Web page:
Aerospace AMDefenseIndustrial Additive Manufacturing

Pentagon to buy 3D printed rocket motors from Ursa Major

Facing surging demand to supply the war efforts in Ukraine and Israel

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According to a story from the news agency Reuters, the Pentagon is close to giving a contract for new 3D printed rocket motors* to the privately held startup Ursa Major. Reuters cites two sources familiar with the situation saying that the Pentagon is desperate to address surging demand for solid-fuel motors.

While rocket motors themselves are relatively inexpensive, they play a vital role in propelling billions of dollars of missiles and rockets on order to supply the war efforts in Ukraine and Israel, and to re-stock dwindling U.S. inventories.

The contract – expected to be small and to fall under the Pentagon’s development programs – would be a big vote of confidence in the upstart defense contractor as officials seek more suppliers beyond the two dominant rocket engine makers – Northrop Grumman NOC.N and L3 Harris Technologies LHX.N. There are other recent entrants including X-Bow Systems.

It also shows the Defense Department’s growing appetite for risk to resolve what officials called a “major crisis.”

“As soon as I get the FY (fiscal year) ’24 budget I am going to drop it on a small company that is going to do additive manufacturing of a solid rocket motor,” Heidi Shyu, undersecretary of Defense for research and Engineering, told Congress last week.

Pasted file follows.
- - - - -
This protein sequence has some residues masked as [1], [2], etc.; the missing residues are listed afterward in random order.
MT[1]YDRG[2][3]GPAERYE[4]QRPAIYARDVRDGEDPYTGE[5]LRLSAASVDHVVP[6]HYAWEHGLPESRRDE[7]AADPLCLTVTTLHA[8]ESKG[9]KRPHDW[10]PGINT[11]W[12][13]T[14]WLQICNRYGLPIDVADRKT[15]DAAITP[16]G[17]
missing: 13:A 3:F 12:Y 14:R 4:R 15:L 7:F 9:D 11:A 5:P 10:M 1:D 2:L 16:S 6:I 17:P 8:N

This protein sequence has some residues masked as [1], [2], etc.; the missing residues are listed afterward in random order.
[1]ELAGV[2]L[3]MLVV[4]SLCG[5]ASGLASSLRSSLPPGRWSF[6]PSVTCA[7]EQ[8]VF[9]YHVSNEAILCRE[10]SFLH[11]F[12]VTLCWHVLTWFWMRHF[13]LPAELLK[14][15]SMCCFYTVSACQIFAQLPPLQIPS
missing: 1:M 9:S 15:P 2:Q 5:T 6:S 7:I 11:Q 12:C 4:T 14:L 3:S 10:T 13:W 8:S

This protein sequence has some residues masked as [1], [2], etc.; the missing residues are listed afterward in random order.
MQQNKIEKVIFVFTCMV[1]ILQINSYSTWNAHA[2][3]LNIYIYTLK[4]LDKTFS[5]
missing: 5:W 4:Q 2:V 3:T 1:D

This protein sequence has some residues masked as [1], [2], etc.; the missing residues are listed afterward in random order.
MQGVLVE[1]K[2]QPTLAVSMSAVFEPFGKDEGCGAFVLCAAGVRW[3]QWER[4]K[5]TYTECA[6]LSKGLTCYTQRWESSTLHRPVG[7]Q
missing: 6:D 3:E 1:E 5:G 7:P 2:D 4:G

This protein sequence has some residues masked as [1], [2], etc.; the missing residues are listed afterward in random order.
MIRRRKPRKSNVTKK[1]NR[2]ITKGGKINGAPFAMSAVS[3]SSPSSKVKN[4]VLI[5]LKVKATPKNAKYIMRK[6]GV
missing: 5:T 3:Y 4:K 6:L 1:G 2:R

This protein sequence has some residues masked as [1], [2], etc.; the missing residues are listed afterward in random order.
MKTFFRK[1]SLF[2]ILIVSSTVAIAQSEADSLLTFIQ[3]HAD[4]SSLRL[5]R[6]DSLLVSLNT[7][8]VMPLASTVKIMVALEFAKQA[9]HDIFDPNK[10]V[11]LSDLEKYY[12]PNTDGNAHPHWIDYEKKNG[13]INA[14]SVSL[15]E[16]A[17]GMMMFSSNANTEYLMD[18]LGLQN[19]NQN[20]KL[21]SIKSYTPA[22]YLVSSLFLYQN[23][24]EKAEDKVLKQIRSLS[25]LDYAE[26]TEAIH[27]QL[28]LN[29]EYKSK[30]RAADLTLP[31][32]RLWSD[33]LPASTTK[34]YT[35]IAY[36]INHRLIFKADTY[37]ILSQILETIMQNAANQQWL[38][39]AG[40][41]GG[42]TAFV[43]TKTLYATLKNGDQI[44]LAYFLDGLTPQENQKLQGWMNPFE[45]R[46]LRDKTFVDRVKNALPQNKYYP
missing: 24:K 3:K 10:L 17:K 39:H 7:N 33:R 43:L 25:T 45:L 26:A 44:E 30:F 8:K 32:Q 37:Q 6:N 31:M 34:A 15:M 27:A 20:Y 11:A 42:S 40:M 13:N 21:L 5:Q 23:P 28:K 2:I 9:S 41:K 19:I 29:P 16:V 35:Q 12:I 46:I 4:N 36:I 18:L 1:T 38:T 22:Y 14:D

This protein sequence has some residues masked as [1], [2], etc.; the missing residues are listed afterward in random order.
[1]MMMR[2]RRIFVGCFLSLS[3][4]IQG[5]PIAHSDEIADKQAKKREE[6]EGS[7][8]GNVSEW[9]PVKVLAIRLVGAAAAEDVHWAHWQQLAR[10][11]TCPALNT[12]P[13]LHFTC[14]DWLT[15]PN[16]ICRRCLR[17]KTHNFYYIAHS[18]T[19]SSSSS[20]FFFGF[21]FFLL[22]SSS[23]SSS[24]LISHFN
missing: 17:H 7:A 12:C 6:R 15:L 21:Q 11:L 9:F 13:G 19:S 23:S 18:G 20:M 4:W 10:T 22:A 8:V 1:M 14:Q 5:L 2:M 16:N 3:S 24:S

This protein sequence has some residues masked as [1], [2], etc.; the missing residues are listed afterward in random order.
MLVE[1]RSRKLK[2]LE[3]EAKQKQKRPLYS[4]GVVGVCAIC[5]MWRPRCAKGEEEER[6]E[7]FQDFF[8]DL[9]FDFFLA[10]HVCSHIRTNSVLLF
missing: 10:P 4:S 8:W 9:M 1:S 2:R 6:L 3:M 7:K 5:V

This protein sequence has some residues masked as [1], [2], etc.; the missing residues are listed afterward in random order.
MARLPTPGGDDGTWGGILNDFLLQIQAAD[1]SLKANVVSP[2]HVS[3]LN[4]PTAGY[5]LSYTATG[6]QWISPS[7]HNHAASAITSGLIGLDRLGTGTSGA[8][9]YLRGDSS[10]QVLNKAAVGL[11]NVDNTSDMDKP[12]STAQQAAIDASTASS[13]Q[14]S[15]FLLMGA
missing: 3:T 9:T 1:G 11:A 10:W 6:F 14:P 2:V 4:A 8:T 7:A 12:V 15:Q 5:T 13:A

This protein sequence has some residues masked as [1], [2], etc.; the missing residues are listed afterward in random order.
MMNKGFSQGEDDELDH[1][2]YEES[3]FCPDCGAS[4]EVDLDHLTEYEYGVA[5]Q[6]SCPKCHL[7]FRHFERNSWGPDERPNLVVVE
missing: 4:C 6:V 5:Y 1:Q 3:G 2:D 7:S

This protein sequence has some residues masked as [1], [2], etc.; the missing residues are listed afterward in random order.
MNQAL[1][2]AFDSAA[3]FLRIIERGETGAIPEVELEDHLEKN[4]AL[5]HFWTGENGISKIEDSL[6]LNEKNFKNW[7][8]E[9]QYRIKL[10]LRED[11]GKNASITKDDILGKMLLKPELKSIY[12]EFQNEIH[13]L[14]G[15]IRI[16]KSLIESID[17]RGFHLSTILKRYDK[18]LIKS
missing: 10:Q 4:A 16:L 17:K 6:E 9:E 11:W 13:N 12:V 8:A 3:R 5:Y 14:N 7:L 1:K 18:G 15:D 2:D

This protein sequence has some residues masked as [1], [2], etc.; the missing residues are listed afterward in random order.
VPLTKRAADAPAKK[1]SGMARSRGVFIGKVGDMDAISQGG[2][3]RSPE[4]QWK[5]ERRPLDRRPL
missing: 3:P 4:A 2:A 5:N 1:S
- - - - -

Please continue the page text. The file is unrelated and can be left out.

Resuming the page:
Shyu did not name of the company or give the size of the contract during her testimony, but did say the company had been working closely with the Navy, adding, “we can’t wait to get them on contract.”

Some media sources have interpreted this to mean that the contract will be worth several billions but that is unlikely.

A congressional aide and an industry executive who spoke on condition of anonymity said Shyu was referring to Ursa Major, a privately held company that uses 3D printing to make rocket motors.

According to Reuters, a representative of Ursa Major declined to comment. The Pentagon declined further comment on the possible award.

Pentagon to buy 3D printed rocket engines from Ursa Major facing surging demand to supply the war efforts in Ukraine and Israel

Ursa Major is headquartered in Berthoud, Colorado. VoxelMatters has been following its progress, using 3D printing to build solid rocket engines and rocket motors for several years.

Last November Ursa Major closed $138 million in its Series D and D-1 funding rounds to produce and scale its propulsion systems. The investments were led by Explorer 1 Fund and Eclipse, and include RTX Ventures, funds and accounts managed by BlackRock, Exor Ventures, Mack & Co., LLC, XN, and other institutional shareholders.

This investment enabled Ursa Major to continue to develop Lynx, the company’s innovative new solid rocket motor (SRM) program, while scaling production capacity and advancing multiple propulsion programs. While the initial Series D round was completed earlier in 2023, Ursa Major extended fundraising to include a Series D-1 round due to strong interest in accelerating the development of several future programs.